Memoirs of Lord Charles Beresford – 1864 – The Clio

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Lord Charles Beresford (1846-1919) was a British Admiral and Member of Parliament, he was a hero in battle and a champion of the Navy in Parliament.  Below is another installment in our series of his memoirs – taken from ‘The Memoirs of Admiral Lord Charles Beresford’ written by himself and published in 1914.

This excerpt covers his time onboard HMS Clio.

Catch-up with earlier posts in this series here.

Memoirs of Lord Charles Beresford – 1864 – The Clio

I began in the Clio by immediately assuming that responsibility of senior midshipman desired by Rear-Admiral Charles Eden. I purchased the stores for the gunroom mess, expending £67, accounting for every penny, with the most sedulous precision. We paid a shilling a day for messing, and the stores were to supplement our miserable rations. They were so bad that I wonder we kept our health; indeed, only the fittest survived.

We sailed from Portsmouth in August, [1864]. It was my first long voyage. It is curious that the first week of a long voyage goes very slowly, and the rest of the time very fast I used to keep the first dog watch and to relieve the officer in the morning watch. In the keen pleasure of handling the ship – loosing sails, sheeting them home, reefing, furling, and all the rest of the work of a sailor – I regained all my old delight in the sea which I had lost in the Defence. Keeping watch under sail required unremitting vigilance, perpetual activity, and constant readiness. The officer of the watch must be everywhere, with an eye to everything, forward and aft; while the helmsman handling the wheel under the break of the poop, keeps the weather leach just lifting.

The memory of the continuous hard work of the daily routine, makes the sober and pleasant background to the more lively recollection of events, which were after all but the natural reaction from the long monotony of sea life.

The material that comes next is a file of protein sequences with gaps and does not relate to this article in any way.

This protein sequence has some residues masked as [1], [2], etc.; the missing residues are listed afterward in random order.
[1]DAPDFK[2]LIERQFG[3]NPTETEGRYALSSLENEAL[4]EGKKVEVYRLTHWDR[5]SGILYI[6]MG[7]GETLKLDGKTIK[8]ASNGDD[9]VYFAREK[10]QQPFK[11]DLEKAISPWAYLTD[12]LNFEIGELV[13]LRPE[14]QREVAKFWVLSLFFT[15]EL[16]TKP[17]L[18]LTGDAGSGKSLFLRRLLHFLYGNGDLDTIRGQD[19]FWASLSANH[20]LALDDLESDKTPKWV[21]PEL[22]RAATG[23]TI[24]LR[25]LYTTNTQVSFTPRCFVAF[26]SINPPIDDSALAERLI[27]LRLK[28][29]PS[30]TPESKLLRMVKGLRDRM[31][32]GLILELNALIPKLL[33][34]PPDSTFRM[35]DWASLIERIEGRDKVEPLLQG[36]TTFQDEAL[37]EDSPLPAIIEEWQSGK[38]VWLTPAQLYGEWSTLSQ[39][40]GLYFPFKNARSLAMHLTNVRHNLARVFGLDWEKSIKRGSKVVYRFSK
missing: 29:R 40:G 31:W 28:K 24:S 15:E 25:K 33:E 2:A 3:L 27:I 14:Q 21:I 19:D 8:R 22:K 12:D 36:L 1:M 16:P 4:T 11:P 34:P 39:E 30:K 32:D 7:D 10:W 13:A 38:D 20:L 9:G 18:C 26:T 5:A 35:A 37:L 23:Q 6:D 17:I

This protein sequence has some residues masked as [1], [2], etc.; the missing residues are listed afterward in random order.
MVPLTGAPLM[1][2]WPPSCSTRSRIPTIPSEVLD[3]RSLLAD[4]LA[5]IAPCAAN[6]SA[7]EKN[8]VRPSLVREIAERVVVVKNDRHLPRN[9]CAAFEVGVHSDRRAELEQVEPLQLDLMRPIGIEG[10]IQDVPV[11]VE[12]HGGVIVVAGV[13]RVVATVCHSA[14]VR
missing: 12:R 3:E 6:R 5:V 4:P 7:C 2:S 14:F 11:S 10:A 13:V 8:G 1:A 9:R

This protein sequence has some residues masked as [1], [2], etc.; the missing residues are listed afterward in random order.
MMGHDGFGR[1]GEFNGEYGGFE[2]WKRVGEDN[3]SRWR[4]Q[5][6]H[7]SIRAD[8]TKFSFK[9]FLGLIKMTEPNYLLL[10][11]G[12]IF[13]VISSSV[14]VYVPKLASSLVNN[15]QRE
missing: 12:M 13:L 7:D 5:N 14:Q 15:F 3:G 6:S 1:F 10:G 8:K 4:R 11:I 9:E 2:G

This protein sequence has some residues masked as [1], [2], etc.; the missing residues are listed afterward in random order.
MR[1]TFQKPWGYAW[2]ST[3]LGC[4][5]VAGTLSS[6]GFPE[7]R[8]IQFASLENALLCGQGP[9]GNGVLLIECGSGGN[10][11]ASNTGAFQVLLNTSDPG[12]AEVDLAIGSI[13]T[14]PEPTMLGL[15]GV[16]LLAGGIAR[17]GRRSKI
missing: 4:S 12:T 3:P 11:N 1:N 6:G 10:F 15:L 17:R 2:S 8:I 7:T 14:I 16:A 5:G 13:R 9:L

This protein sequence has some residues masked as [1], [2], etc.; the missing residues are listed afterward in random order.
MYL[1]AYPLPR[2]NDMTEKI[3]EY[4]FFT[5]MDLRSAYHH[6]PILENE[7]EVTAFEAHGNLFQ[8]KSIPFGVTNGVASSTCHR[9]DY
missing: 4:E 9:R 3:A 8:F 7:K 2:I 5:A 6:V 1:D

It was my duty to preserve order in the gun-room; and a lively lot I had in charge. One of the midshipmen, a big fellow, was something of a bully. He used to persecute a youngster smaller than himself, and one day the boy came to me and asked what he could do to end the tyranny. I thought that this particular bully was also a coward; by no means an inevitable combination; and I advised his victim, next time he was bullied, to hit the bully on the point of the nose as hard as he could, and I promised that I would support him in whatever came afterwards. He did as he was told; whereupon the bully came to me with a complaint that a junior midshipman had struck him. I formed a ring and put the two to settle the matter with their fists. The little boy was a plucky youngster, and clever with his fists. He knocked out his enemy, and had peace thereafter.

I crossed the Line for the first time. In going through the usual ceremonies, being ducked and held under in the big tank, I was as nearly drowned as ever in my life, being hauled out insensible. We towed out the Turtle, a Government vessel, bound for Ascension with stores. While towing, it is necessary to wear instead of tacking, for fear of coming on top of the tow. But the first lieutenant thought he would tack; so he tried to go about. There was a gale of wind; the ship missed stays, and came right on top of the unfortunate Turtle, dismasting and nearly sinking her. I was sent on board her to give assistance; and I made excellent use of the opportunity to collect from the Turtles stores many useful little ship’s fittings of which the Clio was in need. We took the Turtle into Ascension, where the midshipmen landed, collected the eggs of the “wide-awake” gulls, and bottled them for future consumption.

Excerpt from The Memoirs of Admiral Lord Charles Beresford written by himself and published in 1914.

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Further Reading and External Links

Lord Charles Beresford on Wikipedia

Lord Charles Beresford on The Dreadnought Project

HMS Clio